Temperatures dropped more than 20 degrees Friday due to the storm. The weather service reported 109 degrees early in the afternoon and 83 degrees at 10 p.m.

    Early Friday, multiple flash flood watches for the Las Vegas Valley and surrounding area were put into effect for the weekend.

    The Spring Mountains will have a watch starting today at noon and will remain in effect through the end of the weekend.

    The highest risk for flash flooding in that area is early Saturday afternoon, said the National Weather Service.

    Temperatures will drop slightly going into the weekend, with 103 degrees forecast for today and dropping to 97 degrees by Monday.<<<<

    Massive thunderstorm slams Las Vegas, leaving damaged homes, power outages and uprooted trees

    Still awaiting written report from my walled compound Vegas source.

    1. Coincidentally, this all started to occur when Quirk, on mission, entered the City Limits of Las Vegas proper.

    2. Look what he's done to Detroit!


    3. He is magnificent, though, when the chips are really down.

      He might do well enough as a County Planner, but keep him away from the cities.

  16. This is good. Rand Paul and Ted Cruz nailing down the 'revivalist vote' in Iowa. Nifty pictures of prayer circles surrounding these two politicians and the laying on of hands -

    >>>Ted Cruz, Rand Paul and Praying for Spiritual Revival In America

    It was a sight to behold inside a conference ballroom at the downtown Marriott hotel in Des Moines, Iowa, as hundreds of Iowa pastors called out to God and prayed over two U.S. senators, both of whom seem interested in running for president of the United States.<<<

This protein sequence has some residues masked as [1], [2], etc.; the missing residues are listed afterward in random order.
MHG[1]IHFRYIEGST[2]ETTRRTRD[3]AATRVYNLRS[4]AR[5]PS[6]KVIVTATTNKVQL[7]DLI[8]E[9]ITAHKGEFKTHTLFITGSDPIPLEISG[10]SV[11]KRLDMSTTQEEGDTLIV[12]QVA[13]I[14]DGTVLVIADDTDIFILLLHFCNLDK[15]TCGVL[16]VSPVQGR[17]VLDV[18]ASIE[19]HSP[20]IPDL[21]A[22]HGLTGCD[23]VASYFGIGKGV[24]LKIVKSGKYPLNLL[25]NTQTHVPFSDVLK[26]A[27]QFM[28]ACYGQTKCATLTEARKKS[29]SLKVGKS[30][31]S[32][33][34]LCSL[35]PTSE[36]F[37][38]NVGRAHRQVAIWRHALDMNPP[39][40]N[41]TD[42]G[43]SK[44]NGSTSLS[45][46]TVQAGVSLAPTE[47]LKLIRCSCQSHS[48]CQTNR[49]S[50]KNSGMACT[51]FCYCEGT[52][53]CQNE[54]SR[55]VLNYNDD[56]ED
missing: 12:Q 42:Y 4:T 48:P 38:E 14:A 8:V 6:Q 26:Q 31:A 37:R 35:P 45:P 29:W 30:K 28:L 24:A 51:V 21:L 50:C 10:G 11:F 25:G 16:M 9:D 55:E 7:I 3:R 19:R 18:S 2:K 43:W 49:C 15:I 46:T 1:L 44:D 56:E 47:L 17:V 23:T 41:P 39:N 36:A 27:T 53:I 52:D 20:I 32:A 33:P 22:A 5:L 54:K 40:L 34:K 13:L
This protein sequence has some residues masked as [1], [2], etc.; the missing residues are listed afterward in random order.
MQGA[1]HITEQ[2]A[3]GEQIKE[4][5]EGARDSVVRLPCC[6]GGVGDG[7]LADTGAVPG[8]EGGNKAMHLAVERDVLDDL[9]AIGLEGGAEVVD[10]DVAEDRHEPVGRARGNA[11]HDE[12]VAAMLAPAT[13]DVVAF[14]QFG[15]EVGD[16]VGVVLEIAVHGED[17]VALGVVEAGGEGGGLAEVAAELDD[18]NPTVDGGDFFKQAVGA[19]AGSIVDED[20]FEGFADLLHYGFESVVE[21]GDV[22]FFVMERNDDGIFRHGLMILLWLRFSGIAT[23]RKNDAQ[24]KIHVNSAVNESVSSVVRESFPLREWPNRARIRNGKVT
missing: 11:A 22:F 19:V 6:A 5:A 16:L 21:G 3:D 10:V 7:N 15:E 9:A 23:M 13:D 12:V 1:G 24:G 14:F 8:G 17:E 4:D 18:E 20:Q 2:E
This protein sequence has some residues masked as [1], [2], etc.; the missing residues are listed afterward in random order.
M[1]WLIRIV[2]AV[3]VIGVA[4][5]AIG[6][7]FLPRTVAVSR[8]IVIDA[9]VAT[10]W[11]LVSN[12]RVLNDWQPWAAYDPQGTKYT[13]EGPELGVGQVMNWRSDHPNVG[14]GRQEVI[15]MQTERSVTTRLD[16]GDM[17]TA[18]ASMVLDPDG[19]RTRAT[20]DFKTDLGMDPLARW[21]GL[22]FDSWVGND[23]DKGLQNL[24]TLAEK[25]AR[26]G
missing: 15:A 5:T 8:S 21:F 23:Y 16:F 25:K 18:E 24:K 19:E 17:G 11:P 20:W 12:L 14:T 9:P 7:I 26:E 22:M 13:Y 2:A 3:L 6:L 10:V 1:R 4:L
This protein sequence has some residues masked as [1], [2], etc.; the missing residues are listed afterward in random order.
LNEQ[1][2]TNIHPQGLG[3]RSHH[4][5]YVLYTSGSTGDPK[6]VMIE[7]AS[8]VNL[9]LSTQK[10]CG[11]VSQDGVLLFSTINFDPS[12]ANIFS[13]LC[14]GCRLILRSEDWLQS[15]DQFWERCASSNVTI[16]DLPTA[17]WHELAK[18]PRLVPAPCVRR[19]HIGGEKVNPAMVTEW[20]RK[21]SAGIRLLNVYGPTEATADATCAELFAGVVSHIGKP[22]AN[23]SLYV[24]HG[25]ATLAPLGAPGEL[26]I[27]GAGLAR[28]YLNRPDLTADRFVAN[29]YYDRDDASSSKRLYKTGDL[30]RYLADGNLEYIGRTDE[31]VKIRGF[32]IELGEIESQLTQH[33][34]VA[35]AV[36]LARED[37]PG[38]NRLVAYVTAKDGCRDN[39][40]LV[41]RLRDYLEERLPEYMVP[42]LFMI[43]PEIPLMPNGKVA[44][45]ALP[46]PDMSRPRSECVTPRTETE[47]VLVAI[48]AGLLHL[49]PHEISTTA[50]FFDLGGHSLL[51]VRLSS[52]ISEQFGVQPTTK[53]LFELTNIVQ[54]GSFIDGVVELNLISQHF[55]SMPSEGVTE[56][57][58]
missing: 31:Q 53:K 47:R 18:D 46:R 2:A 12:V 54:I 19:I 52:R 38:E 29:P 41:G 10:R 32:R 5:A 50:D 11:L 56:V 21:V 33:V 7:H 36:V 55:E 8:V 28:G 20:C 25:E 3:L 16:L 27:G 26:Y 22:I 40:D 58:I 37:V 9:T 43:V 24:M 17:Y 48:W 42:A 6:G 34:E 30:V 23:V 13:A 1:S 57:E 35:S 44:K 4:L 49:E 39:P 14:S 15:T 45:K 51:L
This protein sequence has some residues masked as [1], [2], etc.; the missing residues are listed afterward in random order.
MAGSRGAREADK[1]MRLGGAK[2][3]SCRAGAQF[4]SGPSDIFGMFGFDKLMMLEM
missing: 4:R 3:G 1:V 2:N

>>>Other highlights of the conference: RNC Chairman Reince Priebus was on hand. The pastors prayed for him as well (Picture below).<<<

    1. They need an Organist from a Black Church to complete The Gestalt.

      ...and a Plastic Surgeon for Cruz.

      - to fend off the MSM's winnowing process on his many images down to the ones portraying a Thoroughly Unelectible WeirdoFace.

    2. Gotta get that theologian vote.

  17. Hasn't Priebus joined Ryan, McCain, and the boys on Amnesty?

    ...doug has yet to go to bed last nite/today.

    Woe is me.

    1. If you do not support Comprehensive Immigration Reform, as passed in the Senate, why then, you are a RINO.

      That is if you had thought that you were a Republican.

      Get on the GOP band wagon, or get thrown under the bus.

  18. Joanne Naiman is professor emerita of sociology, Ryerson University, Toronto, and a member of Independent Jewish Voices (Canada). She was formerly chair of Canadians Concerned About Southern Africa and is a co-author of “Relations Between Canada and South Africa,” prepared for the United Nations Centre Against Apartheid in 1984.

    South Africa, Israel and the continuing struggle against Apartheid

    BY JOANNE NAIMAN | JULY 17, 2013

    With Nelson Mandela recently in the news, Matthew Fisher reminded Postmedia readers of an often forgotten aspect of Apartheid South Africa, its hated Pass Laws. Until 1986, every Black South African over the age of 16 outside their designated tribal homeland had to carry a passbook at all times. Failure to produce the passbook whenever required, or to be found in an area reserved for Whites without official permission, commonly resulted in instant imprisonment.

    Since the period of early colonialism, various means of controlling Indigenous populations developed around the world -- including Canada -- and each has had its own local specifics. Apartheid (from the Africaans word for “apartness") was a term first used after 1948 to describe a particular form of institutionalized racism in both South Africa and South West Africa (Namibia).